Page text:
A test using a patient’s breath could be developed to detect lung, breast, bowel and prostate cancers, a team of scientists have discovered.
While these results are only preliminary, the study1 published in the British Journal of Cancer today (Wednesday), found that sensors could distinguish between the breath of healthy patients and those who have cancer.
The sensors could also identify the type of cancer – lung, breast, bowel or prostate – irrespective of a patient’s age, gender or lifestyle.
But this study is at a very early stage; further tests with larger samples would be needed to determine the strength of the link between breath and cancer detection.
The results could potentially lead to the development of a low cost, easy-to-use, non-invasive and portable test to help diagnose cancer earlier in patients – something which doctors often struggle to do because of a shortage of reliable methods.
Professor Abraham Kuten, co-author of the study who is based at Technion Israel Institute of Technology, said: “This study shows that an “electronic nose” can distinguish between healthy and malignant breath, and can also differentiate between the breath of patients with different cancer types.
“If we can confirm these initial results in large-scale studies, this new technology could become a simple tool for early diagnosis of cancer along with imaging
“It could also be an easy way to assess and monitor the effectiveness of cancer treatment and detect relapses earlier.”
The study examined the breath of 177 volunteers – a mix of patients with different stages of lung, breast, bowel or prostate cancer and those who were healthy.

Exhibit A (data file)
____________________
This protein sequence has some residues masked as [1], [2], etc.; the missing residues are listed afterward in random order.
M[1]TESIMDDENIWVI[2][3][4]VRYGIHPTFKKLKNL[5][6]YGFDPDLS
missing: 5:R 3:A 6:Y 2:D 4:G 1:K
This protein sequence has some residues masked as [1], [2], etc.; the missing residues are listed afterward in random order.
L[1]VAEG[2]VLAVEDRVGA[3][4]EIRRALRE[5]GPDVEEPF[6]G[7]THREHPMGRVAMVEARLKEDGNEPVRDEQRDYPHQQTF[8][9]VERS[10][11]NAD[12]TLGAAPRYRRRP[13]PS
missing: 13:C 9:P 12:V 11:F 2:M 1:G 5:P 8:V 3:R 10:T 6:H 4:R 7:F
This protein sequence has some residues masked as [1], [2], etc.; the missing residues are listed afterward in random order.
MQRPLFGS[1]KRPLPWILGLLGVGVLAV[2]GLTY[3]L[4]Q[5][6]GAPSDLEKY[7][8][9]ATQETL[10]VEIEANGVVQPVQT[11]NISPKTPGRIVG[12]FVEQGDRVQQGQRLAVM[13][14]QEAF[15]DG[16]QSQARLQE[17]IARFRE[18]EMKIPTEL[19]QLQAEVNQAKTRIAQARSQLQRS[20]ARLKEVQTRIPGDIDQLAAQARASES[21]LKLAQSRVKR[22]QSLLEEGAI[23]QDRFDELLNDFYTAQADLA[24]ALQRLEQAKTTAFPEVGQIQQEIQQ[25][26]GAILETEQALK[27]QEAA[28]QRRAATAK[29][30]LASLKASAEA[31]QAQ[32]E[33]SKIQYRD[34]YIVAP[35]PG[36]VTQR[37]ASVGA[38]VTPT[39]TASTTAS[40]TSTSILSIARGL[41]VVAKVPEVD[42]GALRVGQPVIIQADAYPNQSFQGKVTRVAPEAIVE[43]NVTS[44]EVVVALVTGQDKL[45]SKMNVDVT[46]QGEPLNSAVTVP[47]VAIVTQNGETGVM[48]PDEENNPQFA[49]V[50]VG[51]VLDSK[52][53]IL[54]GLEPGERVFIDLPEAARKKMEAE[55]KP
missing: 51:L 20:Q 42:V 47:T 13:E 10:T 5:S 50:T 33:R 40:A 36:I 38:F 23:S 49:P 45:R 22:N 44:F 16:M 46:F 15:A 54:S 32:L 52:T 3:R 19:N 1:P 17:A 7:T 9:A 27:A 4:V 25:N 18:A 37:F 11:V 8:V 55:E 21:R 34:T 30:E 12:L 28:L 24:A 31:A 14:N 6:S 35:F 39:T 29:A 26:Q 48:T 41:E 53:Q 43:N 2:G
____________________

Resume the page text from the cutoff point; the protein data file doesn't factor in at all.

As a cancer grows, the surface of cells emits chemicals; the research found that sensors could be used to detect these chemicals in the breath.
The study was also carried out with cancer patients who had already been diagnosed by screenings or biopsies, so further research is needed to find out if breath tests will work in early detection.
Dr Lesley Walker, director of cancer information at Cancer Research UK, said: “It is important to say at the outset that this is a small study at a very early stage and much more research is needed to see if breath can be used in the detection of cancer.
“These results are interesting and show that there is the potential to develop a single breath test to detect these cancers.
“Strengthening the methods for early diagnosis of cancer as well as improved treatments will have a significant impact on cutting death rates.
“Breast, lung, bowel and prostate cancers are the four most common types of cancer in the UK. They often go undetected until the disease is well established and are the most common causes of death from cancer.”
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Peng, G. et al (2010). Detection of lung, breast, colorectal, and prostate cancers from exhaled breath using a single array of nanosensors British Journal of Cancer, 103 (4), 542-551 DOI: 10.1038/sj.bjc.6605810
1. The study was funded by a Marie Curie Excellence Grant